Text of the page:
Man who beat Bryan Stow asks federal court for leniency

LOS ANGELES (AP) -- A man who smirked as he was sentenced in the savage beating of a San Francisco Giants fan outside Dodger Stadium wants a federal judge to spare him from another lengthy prison sentence for an unrelated gun crime.

Louie Sanchez's handwritten letter prays for mercy in the crime discovered as police investigated the 2011 attack on baseball's opening day that left Bryan Stow with permanent brain damage.

"The outcome of the situation I don't wish upon nobody," Sanchez wrote in his letter to Judge Fernando Olguin. "Unfortunately, Mr. Stow got hurt and I send my deepest sympathy to Mr. Stow & his family."

Sanchez, 32, faces up to 10 years in prison when sentenced Thursday afternoon for being a felon in possession of firearms.

Assistant U.S. Attorney Max Shiner wants Sanchez to serve nearly eight years in federal prison after he wraps up an eight-year state prison sentence for mayhem in the beating of Stow.

In addition to a lengthy criminal record that includes spousal abuse, firearms offenses and drunken driving, Shiner cited the Stow case for its "depravity and brutality."

"Congress's intent in keeping firearms out of the hands of someone whose conduct 'threatens community peace' could hardly be better exemplified than by an individual who would punch a man from behind, knocking him to the ground, and then repeatedly kick the man while he appeared to be unconscious," Shiner wrote.

The Stow beating focused attention on security at the Los Angeles stadium and led to a $14 million jury verdict against the Dodgers for the former Santa Cruz paramedic and his family.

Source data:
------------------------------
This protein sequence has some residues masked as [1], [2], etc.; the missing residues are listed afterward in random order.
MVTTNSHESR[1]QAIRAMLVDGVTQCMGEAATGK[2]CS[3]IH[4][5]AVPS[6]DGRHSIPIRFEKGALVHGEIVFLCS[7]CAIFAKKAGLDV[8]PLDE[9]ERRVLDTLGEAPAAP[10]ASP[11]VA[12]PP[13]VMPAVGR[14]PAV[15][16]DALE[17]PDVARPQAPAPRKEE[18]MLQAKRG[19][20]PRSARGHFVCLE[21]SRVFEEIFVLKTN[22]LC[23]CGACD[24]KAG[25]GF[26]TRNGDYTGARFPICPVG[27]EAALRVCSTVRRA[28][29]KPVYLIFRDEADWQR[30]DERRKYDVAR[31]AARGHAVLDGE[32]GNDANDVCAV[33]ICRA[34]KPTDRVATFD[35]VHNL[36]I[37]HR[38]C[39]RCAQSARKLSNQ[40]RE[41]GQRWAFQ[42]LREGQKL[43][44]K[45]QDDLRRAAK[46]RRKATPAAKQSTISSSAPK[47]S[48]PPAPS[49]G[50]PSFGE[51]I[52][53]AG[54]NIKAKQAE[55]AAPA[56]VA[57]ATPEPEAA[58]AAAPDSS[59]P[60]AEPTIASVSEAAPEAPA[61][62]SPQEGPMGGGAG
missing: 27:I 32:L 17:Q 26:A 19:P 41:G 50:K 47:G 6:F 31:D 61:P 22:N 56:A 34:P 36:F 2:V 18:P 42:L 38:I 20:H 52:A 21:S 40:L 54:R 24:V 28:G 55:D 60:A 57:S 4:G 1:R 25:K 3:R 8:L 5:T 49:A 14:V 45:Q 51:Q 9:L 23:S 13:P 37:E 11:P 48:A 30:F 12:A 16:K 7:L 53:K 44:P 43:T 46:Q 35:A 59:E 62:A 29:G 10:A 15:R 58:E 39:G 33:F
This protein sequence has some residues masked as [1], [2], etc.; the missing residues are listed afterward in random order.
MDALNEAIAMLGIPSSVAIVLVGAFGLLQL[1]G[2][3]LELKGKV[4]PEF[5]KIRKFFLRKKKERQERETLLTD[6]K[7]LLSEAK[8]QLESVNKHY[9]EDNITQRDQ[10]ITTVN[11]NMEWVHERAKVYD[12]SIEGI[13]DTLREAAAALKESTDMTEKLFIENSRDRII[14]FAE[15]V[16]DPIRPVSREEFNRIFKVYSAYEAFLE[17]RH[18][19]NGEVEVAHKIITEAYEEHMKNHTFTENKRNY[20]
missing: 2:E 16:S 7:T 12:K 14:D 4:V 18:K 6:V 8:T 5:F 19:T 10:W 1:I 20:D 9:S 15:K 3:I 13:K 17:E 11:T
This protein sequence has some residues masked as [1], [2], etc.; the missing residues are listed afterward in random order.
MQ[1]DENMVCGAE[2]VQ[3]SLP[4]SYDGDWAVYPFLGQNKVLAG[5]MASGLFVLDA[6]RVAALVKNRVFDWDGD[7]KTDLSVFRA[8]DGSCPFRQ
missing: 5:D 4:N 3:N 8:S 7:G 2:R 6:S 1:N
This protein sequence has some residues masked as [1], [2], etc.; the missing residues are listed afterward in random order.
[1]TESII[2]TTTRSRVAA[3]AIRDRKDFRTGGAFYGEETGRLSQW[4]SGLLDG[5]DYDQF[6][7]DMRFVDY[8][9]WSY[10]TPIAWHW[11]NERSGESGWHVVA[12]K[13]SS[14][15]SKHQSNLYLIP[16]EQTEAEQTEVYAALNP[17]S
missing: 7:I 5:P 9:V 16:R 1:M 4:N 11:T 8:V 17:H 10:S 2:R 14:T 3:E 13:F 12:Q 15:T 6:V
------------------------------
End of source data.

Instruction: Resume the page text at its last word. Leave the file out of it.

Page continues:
Stow is not directly connected to the federal case and wasn't expected in court.

Police investigating the beating found a semi-automatic rifle, other weapons and ammunition belonging to Sanchez at the Rialto home of his friend and co-defendant, Marvin Norwood.

In a jail recording, Norwood told Sanchez: "They got the guns. There ain't no getting around that."

Sanchez replied: "You sure they got the heats? ... I'm just gonna tell them they're mine. ... I'm sorry, man."

Norwood, 34, was transferred to federal custody after serving four years in prison for Stow's beating. Prosecutors are seeking a 4½-year term when he's sentenced on an identical charge in two weeks.

Sanchez said in his letter that he thinks he's not a bad man but has made bad choices that have cost him precious time with his teenage son. He said he was raised well and has no one to blame but himself.

His tone of contrition is in contrast to his countenance at sentencing last year when he smirked as a judge rebuked both men. Los Angeles Superior Court Judge George Lomeli called him a coward and admonished him for showing no remorse.